What we’ve learned is that approximately 70% of your budget should target new visitors and 30% of your traffic should target people who’ve already visited your site.
When you do this, your total return on ad spend (ROAS) goes up because you have enough people in your funnel to show remarketing ads to. If you don’t spend enough on the top of the funnel, your blended ROAS goes down and you get fewer purchases overall.
- Follow the 70/30 Rule: To get the best results, make sure you follow the 70/30 rule with approximately 70% of your budget going to new traffic and 30% to remarketing, although these numbers can slide around a bit and 75/25 may make sense for you, etc.
- Measure Blended ROAS: Once you start spending ~70% of your budget on prospecting, you’ll need to measure the blended ROAS across your account to get the best results because it’s ok if your prospecting ROAS is 1.5 as long as your blended ROAS is above your profitability target.
#4: Creative Matters a Lot
Social media users are more adept at scrolling past content they’re interested in than ever before.
This means your ads need to really stand out.
And for your ads to really stand out, your ad creative needs to be on point.
And not only do your designs need to be on point, but your videos need to get the point across very quickly.
Stop and picture the average social media user for a second. They flick, and stop, flick, and stop, over and over again.
If your ad doesn’t stand out, it’s going to get quickly flicked, and if it gets flicked, you’re not generating sales. Or if your video takes too long to get to the point, it’s also going to be flicked.
This means that you need to focus on grabbing social media users attention…as quickly as humanly possible.
- Make Sure Your Creative Stands Out: Whether you use a bright color as the background, use a unique photo, or whatever, you need to make sure your ad stands out from the newsfeed so it grabs attention.
- Try Going Native: In addition to standing out, you should try going native with your ad. What this means is that you design your ad in a way that it doesn’t look like an ad since people are conditioned to experience banner blindness and ignore ads. To get around this, you can try using an image that looks similar to something a friend would post so it gets noticed and not ignored.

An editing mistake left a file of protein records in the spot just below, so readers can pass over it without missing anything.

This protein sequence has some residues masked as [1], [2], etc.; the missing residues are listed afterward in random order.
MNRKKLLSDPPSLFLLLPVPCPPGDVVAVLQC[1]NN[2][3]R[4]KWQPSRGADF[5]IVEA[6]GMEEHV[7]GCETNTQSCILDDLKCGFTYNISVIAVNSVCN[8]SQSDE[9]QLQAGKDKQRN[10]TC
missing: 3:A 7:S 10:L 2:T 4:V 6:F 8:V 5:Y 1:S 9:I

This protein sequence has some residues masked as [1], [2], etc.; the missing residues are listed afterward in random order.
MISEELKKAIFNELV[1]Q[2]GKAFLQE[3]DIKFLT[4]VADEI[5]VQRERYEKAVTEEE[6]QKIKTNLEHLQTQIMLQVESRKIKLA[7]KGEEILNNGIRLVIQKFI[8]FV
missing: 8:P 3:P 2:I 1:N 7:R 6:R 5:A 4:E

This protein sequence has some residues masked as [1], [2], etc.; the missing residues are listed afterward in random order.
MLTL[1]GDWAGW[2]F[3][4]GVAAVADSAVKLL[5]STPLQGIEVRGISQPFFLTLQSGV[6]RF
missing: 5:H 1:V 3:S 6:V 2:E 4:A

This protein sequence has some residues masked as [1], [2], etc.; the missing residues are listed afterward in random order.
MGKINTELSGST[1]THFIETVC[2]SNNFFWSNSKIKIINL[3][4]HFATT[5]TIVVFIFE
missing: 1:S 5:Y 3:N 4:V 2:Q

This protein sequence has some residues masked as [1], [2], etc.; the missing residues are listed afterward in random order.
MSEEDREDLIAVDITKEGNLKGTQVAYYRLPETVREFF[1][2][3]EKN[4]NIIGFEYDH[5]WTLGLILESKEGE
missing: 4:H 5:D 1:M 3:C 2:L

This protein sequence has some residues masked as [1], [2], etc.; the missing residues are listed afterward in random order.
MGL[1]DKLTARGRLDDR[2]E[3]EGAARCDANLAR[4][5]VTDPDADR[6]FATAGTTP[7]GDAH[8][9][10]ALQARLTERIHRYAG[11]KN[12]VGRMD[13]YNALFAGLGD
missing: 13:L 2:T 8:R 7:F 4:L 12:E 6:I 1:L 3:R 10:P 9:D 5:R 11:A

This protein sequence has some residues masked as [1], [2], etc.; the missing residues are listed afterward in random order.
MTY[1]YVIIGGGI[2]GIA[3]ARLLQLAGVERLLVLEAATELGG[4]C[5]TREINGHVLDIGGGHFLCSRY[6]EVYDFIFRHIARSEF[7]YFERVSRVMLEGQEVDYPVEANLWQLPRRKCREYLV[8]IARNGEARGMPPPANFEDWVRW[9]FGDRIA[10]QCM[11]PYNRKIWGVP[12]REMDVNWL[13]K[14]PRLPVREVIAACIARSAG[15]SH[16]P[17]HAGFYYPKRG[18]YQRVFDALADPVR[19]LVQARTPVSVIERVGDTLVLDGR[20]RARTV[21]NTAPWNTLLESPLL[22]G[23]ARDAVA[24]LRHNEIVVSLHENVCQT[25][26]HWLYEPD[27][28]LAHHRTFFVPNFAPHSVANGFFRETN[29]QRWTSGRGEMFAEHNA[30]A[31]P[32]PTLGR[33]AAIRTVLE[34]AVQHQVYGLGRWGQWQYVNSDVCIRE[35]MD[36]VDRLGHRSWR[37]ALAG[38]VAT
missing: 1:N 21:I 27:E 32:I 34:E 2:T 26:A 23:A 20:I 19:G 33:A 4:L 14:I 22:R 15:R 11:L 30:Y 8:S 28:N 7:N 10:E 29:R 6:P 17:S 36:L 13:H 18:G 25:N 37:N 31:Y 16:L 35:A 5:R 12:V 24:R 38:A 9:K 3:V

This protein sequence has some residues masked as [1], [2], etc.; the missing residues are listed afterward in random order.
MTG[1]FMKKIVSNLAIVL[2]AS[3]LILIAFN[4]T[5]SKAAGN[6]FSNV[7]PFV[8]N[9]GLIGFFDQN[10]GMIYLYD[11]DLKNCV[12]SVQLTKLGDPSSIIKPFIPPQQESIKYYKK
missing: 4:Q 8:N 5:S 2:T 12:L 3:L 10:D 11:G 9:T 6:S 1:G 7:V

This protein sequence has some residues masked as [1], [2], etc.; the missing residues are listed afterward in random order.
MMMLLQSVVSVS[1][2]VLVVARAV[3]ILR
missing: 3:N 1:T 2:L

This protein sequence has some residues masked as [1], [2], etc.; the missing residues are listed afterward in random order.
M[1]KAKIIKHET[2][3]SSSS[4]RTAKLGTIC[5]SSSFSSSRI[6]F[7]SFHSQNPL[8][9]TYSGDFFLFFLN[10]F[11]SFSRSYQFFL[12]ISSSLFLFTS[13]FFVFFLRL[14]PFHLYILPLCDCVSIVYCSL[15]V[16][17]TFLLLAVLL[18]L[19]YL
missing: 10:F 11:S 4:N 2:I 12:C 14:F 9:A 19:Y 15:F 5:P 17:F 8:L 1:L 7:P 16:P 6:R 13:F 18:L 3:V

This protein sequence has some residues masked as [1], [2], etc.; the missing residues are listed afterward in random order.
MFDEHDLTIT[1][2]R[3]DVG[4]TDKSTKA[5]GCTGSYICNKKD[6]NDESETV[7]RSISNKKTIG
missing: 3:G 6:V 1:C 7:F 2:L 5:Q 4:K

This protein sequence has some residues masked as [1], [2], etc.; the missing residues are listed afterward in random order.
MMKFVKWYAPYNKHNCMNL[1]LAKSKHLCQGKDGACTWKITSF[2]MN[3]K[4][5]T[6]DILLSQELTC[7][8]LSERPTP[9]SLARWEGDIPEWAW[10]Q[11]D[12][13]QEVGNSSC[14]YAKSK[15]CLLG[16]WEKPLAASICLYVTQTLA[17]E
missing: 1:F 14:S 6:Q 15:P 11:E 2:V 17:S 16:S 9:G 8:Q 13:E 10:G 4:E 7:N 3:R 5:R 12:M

- Make Sure Your Video Ad Has a Hook and a Good Pace: One mistake people make with video ads is backing into them too slowly. Instead of starting with a hook that grabs people’s attention, they start out slow and then gradually make their way to the main point. This is a bad idea. You want your video to have a strong hook and then a good pace that maintains attention throughout the duration of the video. It’s ok if your video is a little longer, as long as it has a strong hook and a good pace.
- Test Gifs: Something we’ve been having a lot of success with is Gifs. Gifs bridge the gap between static photos which are the most basic and videos which are the hardest to produce. By adding a moving element to your ad, you increase the likelihood that it will stand out and get noticed. Below is an example of a gif we used that performed well.
#5: Dynamic Product Ads
If you’re not using dynamic product ads, you need to start. Today. Right now even.
So what are they and why are they so amazing?
Dynamic product ads are the ones you see in Facebook where a store shows you a carousel of products starting with the ones you viewed the most on their site.
Let’s say you look at a pair of loafers at DSW Shoe Warehouse.
If DSW has dynamic product ads set up, they’ll be able to retarget you with the product(s) you looked at AND a carousel of related products. This ends up being a win-win for everyone because the retailer shows you a product you’re more likely to purchase and the customer sees a product they’re actually interested in.
Here’s what they look like.
The reason they’re so valuable is that they work. Really well.
In fact, dynamic product ads are one of the top performing campaigns across most of our accounts which means if you’re not using them, you’re definitely missing out and leaving money on the table.
- Use DPA for Remarketing: First, you need to make sure you’re using your DPA ads for remarketing. We like to show ours to people who’ve viewed a product page or added a product to cart in the last 5 days, past customers, and people who purchased recently since all of these groups don’t need a fancy lifestyle image or video to buy a product.